9 Sep 14

EDF Energy steps up action to return credit to former customers

  • Supports industry-wide awareness campaign
  • Signs up to 10 new voluntary commitments on refunding credit
  • More than £11m returned since March 2014
  • After two years, unclaimed money will fund grants for those struggling with debt

EDF Energy, alongside the trade association Energy UK and other major energy suppliers, is launching an industry-wide awareness campaign that will encourage customers to claim back money they have left on closed energy accounts. Typically, this has happened when customers did not supply a final meter reading for their account before closing it, or give any forwarding contact details when they moved home.

The ‘MyEnergyCredit’ campaign, launched today, will raise awareness of how customers can reclaim credit on closed accounts and aims to reduce the level of new balances occurring in future.

This campaign follows on from a range of new initiatives that EDF Energy has implemented to reunite its former customers with unclaimed money. As a result of these initiatives, since March 2014 EDF Energy has more than doubled the number of residential customers who have received credit refunds in comparison to the same period last year.

The new initiatives from EDF Energy include:

  • Giving automatic refunds to more customers by using meter reads they have provided to other suppliers
  • Providing clear, simple, information within bills on how to get a refund
  • Contacting former customers by letter
  • Using tracing agencies to find former customers

EDF Energy says that it will pass 100% of balances that remain unreturned after two years* to the EDF Energy Trust Fund**, which offers grants to those who are struggling with energy and other household debts. The company estimates that this will result in around £1-2 million being passed to the Trust each year from 2016, with an initial contribution of up to £5 million to kick-start the process.

Even after money is passed to the Trust, customers will still be able to reclaim any credit balances they are owed, no matter how long ago their account was closed.

In addition, EDF Energy is signing up to 10 voluntary commitments regarding credit that is left on former customers’ closed accounts. These include a commitment to refund credit balances within 14 days following a final meter reading and agreeing to take a meter reading from a new supplier rather than depending on a final reading from a customer. EDF Energy will be applying these commitments retrospectively to former customers, as well as to current and future customers.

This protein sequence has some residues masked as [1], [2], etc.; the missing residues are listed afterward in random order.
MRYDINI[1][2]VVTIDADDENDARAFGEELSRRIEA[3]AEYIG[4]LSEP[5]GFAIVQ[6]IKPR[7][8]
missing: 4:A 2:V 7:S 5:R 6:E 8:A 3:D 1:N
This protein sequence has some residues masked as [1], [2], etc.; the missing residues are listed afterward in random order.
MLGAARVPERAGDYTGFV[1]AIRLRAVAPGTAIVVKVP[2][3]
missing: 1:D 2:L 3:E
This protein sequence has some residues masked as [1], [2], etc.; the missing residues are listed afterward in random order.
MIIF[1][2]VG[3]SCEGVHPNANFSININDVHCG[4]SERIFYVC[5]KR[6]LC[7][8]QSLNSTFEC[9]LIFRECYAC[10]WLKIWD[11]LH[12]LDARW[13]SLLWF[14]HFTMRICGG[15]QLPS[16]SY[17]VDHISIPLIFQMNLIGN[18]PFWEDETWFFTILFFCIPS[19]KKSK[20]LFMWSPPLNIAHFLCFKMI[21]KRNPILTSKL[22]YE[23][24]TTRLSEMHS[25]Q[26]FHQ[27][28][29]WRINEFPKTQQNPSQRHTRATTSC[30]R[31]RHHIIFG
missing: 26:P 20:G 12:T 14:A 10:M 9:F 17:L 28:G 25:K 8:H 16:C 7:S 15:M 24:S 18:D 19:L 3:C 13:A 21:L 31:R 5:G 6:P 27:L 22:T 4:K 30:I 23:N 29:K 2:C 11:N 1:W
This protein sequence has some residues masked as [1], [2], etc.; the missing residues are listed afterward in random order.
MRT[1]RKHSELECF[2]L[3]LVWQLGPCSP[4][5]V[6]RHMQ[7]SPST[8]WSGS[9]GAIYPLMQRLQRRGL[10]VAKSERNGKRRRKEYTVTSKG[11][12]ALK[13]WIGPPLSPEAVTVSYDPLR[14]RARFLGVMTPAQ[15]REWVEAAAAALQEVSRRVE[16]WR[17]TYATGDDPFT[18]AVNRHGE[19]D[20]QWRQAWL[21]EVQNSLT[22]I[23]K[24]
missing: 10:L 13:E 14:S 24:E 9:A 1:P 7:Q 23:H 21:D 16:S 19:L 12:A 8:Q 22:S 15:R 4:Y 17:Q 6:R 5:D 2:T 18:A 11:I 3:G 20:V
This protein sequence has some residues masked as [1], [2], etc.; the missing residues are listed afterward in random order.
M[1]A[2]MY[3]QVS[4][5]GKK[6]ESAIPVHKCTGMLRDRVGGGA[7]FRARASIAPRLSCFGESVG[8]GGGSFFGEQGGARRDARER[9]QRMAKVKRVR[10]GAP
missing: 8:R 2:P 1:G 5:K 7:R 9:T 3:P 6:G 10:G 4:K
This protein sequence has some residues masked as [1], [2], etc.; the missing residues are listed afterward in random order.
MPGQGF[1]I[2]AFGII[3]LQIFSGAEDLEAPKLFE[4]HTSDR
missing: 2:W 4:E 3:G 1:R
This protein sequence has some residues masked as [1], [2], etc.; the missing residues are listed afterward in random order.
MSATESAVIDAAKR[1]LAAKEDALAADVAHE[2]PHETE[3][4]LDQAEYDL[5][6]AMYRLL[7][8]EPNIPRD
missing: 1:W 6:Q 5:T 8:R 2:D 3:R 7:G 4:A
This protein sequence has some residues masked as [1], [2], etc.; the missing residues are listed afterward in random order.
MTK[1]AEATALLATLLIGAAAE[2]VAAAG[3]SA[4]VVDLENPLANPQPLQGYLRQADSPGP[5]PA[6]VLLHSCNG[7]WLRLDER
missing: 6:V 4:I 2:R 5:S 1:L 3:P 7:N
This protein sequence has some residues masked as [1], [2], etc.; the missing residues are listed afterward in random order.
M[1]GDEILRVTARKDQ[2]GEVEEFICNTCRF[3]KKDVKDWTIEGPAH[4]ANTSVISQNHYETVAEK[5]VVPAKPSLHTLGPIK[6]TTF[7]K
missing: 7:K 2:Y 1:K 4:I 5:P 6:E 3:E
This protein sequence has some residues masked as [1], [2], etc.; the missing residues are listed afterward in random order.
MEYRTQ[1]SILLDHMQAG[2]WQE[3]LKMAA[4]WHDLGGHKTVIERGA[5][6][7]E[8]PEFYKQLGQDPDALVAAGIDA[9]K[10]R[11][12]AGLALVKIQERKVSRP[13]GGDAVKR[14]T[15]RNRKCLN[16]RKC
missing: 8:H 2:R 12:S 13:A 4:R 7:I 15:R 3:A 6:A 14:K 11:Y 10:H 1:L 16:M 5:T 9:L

The measures announced today follow EDF Energy’s move in February to be the first supplier to give a full annual refund to customers who make direct debit payments.

Managing Director of EDF Energy Customers, Beatrice Bigois, said: “We are doing everything we can to make sure that customers in credit get their money back in full when they leave us – even if they are hard to find.

“It is our responsibility to take action to rebuild trust with customers and this is one of a series of steps we have taken over the years for customers to be treated fairly.

“We believe all energy suppliers should implement the 10 industry commitments as a minimum and make sure that all future unreturned credit balances are used for the benefit of vulnerable customers.”

The easiest way for customers to get a refund when they move or switch suppliers is to provide updated contact details and final meter readings when they close their account. Any former EDF Energy customers who believe they may be owed money should visit: http://www.edfenergy.com/for-home/help-support/unclaimed-credit to find out further information.

For more information regarding the ‘MyEnergyCredit’ campaign visit: www.myenergycredit.com


*This applies to accounts that were closed after April 2014.
**The EDF Energy Trust Fund is an independent charitable trust, first established in 2003, that supports families and individuals living in fuel poverty. In 2013 more than £2.7 million was awarded to customers through the Trust.